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Google's new US$649 Pixelbook Go is a seemingly budget offering, but only if you consider the entry-level model

The entry-level Google Pixelbook Go is now much more affordable. (Source: Google)
The entry-level Google Pixelbook Go is now much more affordable. (Source: Google)
Google has unveiled the Pixelbook Go at the company's Made by Google event today. The Pixelbook Go offers a choice of 8th gen Intel processors, FHD and UHD touch display options, and is very portable. However, Google does seem to have cut some corners to bring down the price.

Google has exited the tablet business with the discontinuation of the Pixel Slate, but the Pixelbook lineup is still intact. At the Made by Google event today, the Mountain View-giant unveiled the Pixelbook Go with spec improvements over the 2017 Pixelbook at a lower starting price. 

Google is putting the aesthetics of the Pixelbook Go first and foremost. This Chromebook is just 13 mm thin and weighs just close to a kilogram. The overall design is a matte finish with a textured bottom and a magnesium casing. The Pixelbook Go features a 13.3-inch touchscreen that is available in both FHD and 4K 'Molecular Display' options. Unfortunately, it is still a 16:9 display and not a 3:2 one as we would have liked it to be. 

Under the hood, you get the choice of an 8th generation Intel Core m3, Core i5, or Core i7 processor, up to 16 GB RAM, and up to 256 GB SSD (no microSD expansion). The Pixelbook Go features a backlit 'Hush Key' keyboard that offers an even quieter typing experience compared to the original Pixelbook. You get a pair of USB Type-C ports — one on each side — that support fast-charging. Google says the Pixelbook Go can be topped up in just 20 minutes for up to two hours of use. A headphone jack is also available along with an improved Bluetooth radio and dual-band Wi-Fi.

Since this is a 'low-cost' Chromebook, there are no niceties such as a fingerprint reader or face unlock. However, you can use your existing Android phone's biometrics to unlock the Pixelbook Go. There's a FHD webcam that can record 60 fps video as well. A Titan C security chip helps keep data safe.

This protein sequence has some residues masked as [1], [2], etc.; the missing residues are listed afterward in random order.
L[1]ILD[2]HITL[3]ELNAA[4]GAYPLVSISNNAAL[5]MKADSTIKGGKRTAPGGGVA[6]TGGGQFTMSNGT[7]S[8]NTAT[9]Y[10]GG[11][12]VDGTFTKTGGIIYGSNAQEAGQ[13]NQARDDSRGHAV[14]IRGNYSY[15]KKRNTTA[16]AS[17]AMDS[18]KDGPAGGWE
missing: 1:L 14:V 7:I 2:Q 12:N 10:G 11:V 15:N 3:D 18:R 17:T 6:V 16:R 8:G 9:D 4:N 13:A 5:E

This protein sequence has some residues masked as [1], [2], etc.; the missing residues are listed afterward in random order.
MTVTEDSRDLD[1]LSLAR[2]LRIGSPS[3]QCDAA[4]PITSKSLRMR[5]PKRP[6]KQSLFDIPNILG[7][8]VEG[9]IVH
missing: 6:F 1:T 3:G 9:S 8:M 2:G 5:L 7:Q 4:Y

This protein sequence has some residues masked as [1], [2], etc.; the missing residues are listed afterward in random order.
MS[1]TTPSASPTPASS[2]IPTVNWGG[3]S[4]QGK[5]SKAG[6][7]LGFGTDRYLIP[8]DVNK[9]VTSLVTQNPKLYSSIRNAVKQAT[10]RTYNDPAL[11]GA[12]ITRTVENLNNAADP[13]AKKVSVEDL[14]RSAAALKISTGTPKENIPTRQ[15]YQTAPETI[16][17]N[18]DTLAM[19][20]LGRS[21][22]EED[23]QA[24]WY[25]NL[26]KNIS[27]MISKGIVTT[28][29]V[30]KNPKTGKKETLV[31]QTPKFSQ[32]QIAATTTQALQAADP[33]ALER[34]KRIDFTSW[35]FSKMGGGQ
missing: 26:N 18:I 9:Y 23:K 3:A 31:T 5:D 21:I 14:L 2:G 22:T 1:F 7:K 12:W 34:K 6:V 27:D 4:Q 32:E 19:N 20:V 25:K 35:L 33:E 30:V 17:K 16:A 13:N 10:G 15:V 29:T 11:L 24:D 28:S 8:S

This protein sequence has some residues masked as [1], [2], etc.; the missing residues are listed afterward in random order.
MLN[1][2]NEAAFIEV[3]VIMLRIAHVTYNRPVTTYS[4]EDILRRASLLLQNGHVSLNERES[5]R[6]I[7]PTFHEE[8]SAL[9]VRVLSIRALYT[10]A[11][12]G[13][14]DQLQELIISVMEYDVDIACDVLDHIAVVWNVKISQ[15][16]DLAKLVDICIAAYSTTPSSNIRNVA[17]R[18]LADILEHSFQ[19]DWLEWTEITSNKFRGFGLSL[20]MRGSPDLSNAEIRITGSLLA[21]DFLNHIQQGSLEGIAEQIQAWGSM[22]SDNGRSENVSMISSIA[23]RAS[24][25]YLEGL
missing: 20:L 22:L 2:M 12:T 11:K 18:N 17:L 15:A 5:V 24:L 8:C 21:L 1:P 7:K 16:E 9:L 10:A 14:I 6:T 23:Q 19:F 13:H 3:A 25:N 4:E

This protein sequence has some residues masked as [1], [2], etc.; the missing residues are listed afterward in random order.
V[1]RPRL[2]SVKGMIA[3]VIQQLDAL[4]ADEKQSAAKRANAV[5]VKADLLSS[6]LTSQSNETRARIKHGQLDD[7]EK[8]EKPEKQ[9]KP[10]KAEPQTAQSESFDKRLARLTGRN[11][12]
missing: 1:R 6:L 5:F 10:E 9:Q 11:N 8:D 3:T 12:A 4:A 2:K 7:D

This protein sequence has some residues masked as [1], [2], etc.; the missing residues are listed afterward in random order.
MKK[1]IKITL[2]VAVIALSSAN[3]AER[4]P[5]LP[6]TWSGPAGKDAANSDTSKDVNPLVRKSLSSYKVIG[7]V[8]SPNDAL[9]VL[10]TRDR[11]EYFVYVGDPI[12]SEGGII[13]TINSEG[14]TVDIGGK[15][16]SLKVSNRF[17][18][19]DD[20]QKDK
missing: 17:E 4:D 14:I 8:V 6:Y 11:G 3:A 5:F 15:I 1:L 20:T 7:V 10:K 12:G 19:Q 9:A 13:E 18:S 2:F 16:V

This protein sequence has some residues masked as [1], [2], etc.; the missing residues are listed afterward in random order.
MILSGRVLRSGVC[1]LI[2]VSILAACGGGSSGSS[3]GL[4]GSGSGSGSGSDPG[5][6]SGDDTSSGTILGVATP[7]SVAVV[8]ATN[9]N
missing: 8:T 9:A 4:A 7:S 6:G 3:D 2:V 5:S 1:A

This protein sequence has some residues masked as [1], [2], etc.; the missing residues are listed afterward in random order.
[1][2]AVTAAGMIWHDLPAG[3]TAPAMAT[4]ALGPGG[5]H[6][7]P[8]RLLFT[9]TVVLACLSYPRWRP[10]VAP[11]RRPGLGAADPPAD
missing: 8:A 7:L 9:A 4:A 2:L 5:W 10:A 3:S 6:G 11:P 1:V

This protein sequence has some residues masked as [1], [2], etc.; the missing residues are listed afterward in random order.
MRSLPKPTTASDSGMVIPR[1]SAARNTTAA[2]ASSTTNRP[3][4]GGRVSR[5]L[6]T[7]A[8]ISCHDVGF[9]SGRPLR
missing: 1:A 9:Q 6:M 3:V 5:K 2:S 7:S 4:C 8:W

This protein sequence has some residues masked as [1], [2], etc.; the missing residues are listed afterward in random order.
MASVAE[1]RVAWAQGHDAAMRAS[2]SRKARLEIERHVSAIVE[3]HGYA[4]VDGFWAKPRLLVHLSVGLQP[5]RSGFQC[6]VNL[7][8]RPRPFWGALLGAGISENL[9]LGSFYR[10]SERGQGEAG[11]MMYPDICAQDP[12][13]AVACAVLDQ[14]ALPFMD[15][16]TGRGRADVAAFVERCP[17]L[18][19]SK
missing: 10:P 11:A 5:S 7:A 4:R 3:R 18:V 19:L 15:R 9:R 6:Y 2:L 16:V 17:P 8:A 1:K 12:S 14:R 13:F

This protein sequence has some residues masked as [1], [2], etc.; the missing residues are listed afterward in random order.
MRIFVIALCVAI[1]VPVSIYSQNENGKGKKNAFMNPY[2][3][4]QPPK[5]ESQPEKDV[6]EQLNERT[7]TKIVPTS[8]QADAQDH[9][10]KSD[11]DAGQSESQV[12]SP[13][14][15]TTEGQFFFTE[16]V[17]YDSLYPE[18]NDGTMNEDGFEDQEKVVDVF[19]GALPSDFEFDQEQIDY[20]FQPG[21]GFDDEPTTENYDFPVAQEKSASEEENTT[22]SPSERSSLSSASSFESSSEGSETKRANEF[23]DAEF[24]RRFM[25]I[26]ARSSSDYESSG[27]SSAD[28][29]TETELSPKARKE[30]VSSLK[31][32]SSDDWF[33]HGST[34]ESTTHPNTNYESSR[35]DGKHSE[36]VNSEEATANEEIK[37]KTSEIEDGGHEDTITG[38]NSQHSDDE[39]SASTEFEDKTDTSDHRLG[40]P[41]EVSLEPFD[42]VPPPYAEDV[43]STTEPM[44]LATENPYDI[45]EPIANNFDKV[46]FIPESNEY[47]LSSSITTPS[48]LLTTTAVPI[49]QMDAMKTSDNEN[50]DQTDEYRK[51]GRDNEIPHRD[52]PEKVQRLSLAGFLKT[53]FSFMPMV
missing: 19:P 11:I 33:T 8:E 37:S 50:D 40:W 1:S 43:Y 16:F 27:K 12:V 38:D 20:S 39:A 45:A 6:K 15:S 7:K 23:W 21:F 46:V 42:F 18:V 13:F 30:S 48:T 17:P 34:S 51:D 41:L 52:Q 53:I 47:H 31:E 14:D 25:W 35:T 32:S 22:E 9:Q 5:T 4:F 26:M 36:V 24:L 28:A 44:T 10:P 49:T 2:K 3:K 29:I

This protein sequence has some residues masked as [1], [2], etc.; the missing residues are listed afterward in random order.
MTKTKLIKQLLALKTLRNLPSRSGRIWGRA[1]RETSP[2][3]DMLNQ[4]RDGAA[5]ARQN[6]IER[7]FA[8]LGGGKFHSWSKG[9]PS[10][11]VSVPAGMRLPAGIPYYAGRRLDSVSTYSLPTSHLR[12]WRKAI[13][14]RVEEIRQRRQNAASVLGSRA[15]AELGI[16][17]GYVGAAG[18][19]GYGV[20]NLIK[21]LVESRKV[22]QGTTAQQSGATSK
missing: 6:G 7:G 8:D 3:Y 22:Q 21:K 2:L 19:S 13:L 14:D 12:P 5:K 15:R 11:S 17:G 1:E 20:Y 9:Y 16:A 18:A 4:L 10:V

Pre-orders for the Pixelbook Go are live now for those in the US and Canada. UK customers will have to wait till January. Pricing information is as follows:

  • Core m3, FHD, 8 GB RAM, 64 GB SSD — US$649
  • Core i5, FHD, 8 GB RAM, 128 GB SSD — US$849
  • Core i5, FHD, 16 GB RAM,128 GB SSD — US$999
  • Core i7, UHD, 16 GB RAM, 256 GB SSD — US$1,399

If you prefer the simplicity and ease of use of ChromeOS, do most of your work online, and are already invested into the Google ecosystem, the Pixelbook Go can complement your workflow pretty well. The base price is reasonable, but the higher tiers seem to be fairly expensive for the specs on offer. We hope to review this device soon so, stay tuned. (Google Pixelbook on sale now at Amazon)

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The Pixelbook Go features a 'Hush Key' keyboard for a quiet typing experience. (Source: Google)
The Pixelbook Go features a 'Hush Key' keyboard for a quiet typing experience. (Source: Google)

Source(s)

Made by Google 2019 Event

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> Notebook / Laptop Reviews and News > News > News Archive > Newsarchive 2019 10 > Google's new US$649 Pixelbook Go is a seemingly budget offering, but only if you consider the entry-level model
Vaidyanathan Subramaniam, 2019-10-15 (Update: 2019-10-17)
Vaidyanathan Subramaniam
Vaidyanathan Subramaniam - News Editor
I am a cell and molecular biologist and computers have been an integral part of my life ever since I laid my hands on my first PC which was based on an Intel Celeron 266 MHz processor, 16 MB RAM and a modest 2 GB hard disk. Since then, I’ve seen my passion for technology evolve with the times. From traditional floppy based storage and running DOS commands for every other task, to the connected cloud and shared social experiences we take for granted today, I consider myself fortunate to have witnessed a sea change in the technology landscape. I honestly feel that the best is yet to come, when things like AI and cloud computing mature further. When I am not out finding the next big cure for cancer, I read and write about a lot of technology related stuff or go about ripping and re-assembling PCs and laptops.